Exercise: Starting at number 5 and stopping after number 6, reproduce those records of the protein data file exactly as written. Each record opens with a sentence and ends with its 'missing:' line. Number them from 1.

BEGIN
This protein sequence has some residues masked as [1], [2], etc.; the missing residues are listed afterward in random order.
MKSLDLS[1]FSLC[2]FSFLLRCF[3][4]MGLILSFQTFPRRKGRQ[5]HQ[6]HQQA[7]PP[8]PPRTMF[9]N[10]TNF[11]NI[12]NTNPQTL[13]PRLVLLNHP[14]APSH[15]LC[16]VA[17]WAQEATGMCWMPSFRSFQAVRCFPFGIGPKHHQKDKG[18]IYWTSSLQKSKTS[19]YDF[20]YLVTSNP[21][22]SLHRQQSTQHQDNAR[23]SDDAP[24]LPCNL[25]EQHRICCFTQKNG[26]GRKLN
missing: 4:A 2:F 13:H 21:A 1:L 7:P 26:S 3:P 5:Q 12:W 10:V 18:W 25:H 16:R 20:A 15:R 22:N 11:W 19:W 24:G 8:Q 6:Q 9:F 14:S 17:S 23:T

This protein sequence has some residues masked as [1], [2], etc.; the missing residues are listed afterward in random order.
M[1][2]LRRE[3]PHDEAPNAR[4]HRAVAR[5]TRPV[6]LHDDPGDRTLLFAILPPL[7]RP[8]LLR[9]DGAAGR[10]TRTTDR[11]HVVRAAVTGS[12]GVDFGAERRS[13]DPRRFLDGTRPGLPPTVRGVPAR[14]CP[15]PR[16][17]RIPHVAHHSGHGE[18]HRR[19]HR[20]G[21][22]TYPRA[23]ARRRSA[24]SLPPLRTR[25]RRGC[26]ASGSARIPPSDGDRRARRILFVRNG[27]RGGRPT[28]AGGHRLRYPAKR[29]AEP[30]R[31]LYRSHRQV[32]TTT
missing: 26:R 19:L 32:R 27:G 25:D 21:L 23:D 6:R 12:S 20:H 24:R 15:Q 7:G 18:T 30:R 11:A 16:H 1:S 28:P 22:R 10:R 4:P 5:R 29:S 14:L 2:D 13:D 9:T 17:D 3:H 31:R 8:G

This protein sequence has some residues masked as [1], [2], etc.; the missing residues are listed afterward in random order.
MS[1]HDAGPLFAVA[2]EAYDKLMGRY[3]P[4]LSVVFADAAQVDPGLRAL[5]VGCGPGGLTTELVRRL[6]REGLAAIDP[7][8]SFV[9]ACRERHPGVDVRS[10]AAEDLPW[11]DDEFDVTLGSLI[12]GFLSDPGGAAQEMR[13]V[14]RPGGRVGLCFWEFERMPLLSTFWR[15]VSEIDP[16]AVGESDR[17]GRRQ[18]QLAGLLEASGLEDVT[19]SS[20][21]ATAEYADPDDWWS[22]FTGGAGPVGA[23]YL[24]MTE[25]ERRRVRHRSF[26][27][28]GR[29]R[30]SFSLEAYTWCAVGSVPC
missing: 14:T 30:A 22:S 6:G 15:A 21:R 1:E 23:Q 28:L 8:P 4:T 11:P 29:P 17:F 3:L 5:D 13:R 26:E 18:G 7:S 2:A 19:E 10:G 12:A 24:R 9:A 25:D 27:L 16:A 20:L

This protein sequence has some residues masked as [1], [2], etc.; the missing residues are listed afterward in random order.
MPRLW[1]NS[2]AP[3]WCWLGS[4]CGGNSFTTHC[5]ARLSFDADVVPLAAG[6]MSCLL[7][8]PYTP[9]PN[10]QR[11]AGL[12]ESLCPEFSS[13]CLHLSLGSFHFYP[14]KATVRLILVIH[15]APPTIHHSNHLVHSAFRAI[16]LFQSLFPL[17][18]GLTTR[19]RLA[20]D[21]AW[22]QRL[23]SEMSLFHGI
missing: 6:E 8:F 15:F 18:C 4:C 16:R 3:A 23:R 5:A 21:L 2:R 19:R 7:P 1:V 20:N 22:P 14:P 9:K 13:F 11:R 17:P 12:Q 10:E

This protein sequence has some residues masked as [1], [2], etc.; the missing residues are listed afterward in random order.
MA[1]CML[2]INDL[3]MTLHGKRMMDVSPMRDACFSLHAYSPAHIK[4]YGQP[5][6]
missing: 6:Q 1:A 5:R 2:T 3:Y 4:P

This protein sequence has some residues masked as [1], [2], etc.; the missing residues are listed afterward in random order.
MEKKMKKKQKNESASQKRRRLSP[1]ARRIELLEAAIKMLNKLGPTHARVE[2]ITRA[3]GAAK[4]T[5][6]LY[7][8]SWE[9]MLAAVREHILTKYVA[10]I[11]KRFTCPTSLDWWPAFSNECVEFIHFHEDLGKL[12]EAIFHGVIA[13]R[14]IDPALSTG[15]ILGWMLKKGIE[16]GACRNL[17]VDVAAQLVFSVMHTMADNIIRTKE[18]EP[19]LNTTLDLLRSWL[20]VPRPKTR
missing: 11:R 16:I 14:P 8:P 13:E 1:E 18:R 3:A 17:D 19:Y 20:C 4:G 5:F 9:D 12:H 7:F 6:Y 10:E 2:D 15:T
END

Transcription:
This protein sequence has some residues masked as [1], [2], etc.; the missing residues are listed afterward in random order.
MA[1]CML[2]INDL[3]MTLHGKRMMDVSPMRDACFSLHAYSPAHIK[4]YGQP[5][6]
missing: 6:Q 1:A 5:R 2:T 3:Y 4:P

This protein sequence has some residues masked as [1], [2], etc.; the missing residues are listed afterward in random order.
MEKKMKKKQKNESASQKRRRLSP[1]ARRIELLEAAIKMLNKLGPTHARVE[2]ITRA[3]GAAK[4]T[5][6]LY[7][8]SWE[9]MLAAVREHILTKYVA[10]I[11]KRFTCPTSLDWWPAFSNECVEFIHFHEDLGKL[12]EAIFHGVIA[13]R[14]IDPALSTG[15]ILGWMLKKGIE[16]GACRNL[17]VDVAAQLVFSVMHTMADNIIRTKE[18]EP[19]LNTTLDLLRSWL[20]VPRPKTR
missing: 11:R 16:I 14:P 8:P 13:E 1:E 18:R 3:A 17:D 19:Y 20:C 4:G 5:F 9:D 12:H 7:F 6:Y 10:E 2:D 15:T